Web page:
Some criminal defendants opt for a jury to try to prove that they aren't guilty of a trial. This process is a lengthy one, but the end result is that a group of that person's peers listens to the facts of the case as they are presented by the prosecution and the defense during the trial.
The right to a jury trial is one that is provided in the United States Constitution, but it doesn't apply to every criminal case. Instead, the Sixth Amendment provides the right to a trial before a jury of your peers if you are facing at least six months in prison or jail if you are convicted. This means that some misdemeanors might not be eligible for this type of trial.
When you have this type of trial, you aren't going to see a jury that represents you. The courts have noted that the jury should be a cross section of the community and not a jury of people who are similar to you. During the process of selecting these individuals, the judge, the prosecutor and the defense attorney can all question potential jurors to determine if they are a good fit for the case. It is possible to call the suitability of some people into question and possibly reject them.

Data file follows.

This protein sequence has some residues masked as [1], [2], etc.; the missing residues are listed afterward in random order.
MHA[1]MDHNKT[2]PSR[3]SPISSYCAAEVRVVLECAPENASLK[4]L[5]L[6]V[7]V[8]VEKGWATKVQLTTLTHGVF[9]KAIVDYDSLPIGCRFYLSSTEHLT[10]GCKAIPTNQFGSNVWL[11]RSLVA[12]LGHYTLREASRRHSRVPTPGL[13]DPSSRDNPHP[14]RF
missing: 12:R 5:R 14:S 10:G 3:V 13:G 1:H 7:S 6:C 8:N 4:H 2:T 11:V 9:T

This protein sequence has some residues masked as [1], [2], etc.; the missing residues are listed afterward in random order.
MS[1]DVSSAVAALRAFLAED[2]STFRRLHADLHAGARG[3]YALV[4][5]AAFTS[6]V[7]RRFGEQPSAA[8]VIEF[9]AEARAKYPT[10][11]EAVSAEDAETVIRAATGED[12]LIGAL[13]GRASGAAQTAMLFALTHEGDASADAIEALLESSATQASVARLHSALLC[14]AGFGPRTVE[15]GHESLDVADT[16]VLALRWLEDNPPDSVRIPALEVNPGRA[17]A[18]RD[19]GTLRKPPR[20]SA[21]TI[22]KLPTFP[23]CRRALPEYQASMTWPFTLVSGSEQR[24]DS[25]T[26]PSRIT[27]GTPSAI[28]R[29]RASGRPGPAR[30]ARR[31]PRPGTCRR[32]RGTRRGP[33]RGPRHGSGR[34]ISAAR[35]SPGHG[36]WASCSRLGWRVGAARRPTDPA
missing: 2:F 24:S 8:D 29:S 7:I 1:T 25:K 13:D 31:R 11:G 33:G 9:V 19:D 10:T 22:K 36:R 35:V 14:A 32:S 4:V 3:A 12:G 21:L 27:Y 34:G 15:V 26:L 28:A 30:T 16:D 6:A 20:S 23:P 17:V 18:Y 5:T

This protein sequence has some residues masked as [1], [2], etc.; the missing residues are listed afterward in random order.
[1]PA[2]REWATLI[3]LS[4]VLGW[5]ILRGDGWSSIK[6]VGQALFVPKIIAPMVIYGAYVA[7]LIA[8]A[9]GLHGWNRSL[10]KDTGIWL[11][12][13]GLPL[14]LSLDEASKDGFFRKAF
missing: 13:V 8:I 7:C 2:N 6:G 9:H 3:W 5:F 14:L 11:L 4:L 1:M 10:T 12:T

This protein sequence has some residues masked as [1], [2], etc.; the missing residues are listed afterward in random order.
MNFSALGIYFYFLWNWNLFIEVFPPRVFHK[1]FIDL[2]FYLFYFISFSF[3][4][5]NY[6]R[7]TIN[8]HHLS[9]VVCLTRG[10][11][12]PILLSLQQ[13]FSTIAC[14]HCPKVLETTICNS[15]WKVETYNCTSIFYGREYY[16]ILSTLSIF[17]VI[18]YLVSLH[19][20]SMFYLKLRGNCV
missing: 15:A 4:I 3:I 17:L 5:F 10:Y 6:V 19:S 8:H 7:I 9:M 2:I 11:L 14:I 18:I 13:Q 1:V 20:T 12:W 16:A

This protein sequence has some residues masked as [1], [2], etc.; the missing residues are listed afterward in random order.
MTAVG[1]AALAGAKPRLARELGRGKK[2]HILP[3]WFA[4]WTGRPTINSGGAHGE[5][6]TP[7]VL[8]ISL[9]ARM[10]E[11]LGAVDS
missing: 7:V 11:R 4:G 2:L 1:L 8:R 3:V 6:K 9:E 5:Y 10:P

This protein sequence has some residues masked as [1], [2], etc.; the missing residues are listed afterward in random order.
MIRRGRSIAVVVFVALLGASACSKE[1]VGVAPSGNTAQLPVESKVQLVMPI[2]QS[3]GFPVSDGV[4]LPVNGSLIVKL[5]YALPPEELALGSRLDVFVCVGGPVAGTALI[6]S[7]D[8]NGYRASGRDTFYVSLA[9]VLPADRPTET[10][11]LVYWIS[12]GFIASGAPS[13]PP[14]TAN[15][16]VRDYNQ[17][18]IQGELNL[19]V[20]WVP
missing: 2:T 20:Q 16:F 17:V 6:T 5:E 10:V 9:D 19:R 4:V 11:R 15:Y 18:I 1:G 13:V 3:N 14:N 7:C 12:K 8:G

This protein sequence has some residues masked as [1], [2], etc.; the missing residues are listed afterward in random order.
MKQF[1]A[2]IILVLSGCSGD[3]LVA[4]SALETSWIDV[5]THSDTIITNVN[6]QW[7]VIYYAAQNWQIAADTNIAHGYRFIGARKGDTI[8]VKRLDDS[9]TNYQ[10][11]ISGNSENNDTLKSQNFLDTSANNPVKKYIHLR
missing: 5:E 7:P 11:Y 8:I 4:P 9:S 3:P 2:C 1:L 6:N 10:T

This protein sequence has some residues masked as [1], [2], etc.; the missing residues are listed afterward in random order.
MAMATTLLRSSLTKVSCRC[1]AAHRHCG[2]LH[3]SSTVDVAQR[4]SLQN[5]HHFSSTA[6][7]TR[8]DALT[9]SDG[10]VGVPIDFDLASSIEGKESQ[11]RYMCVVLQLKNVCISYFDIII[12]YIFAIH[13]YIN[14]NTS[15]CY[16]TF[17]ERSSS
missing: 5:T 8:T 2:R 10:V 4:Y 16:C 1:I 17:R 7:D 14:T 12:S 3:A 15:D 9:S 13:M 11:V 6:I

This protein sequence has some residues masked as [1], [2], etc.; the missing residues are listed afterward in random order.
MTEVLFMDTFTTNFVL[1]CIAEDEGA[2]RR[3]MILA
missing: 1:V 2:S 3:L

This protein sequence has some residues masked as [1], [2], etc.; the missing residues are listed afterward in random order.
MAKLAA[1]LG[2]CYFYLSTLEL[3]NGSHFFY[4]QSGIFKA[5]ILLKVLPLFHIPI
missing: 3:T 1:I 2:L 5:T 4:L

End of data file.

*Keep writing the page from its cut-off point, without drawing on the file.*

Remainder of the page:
For example, a police officer's spouse isn't a good fit for a case involving a claim that the defendant attacked a police officer. In this case, that spouse might be bypassed since it is assumed that they can't give the case impartial attention.
Once the trial is over and both sides have presented their cases, the jury will deliberate their decision. Ultimately, they need to have a decision on each charge they hear as part of the matter. This will be either guilty or not guilty. The goal of your defense is to have them find that there is reasonable doubt about whether you committed the crime or not. This would be a not-guilty verdict.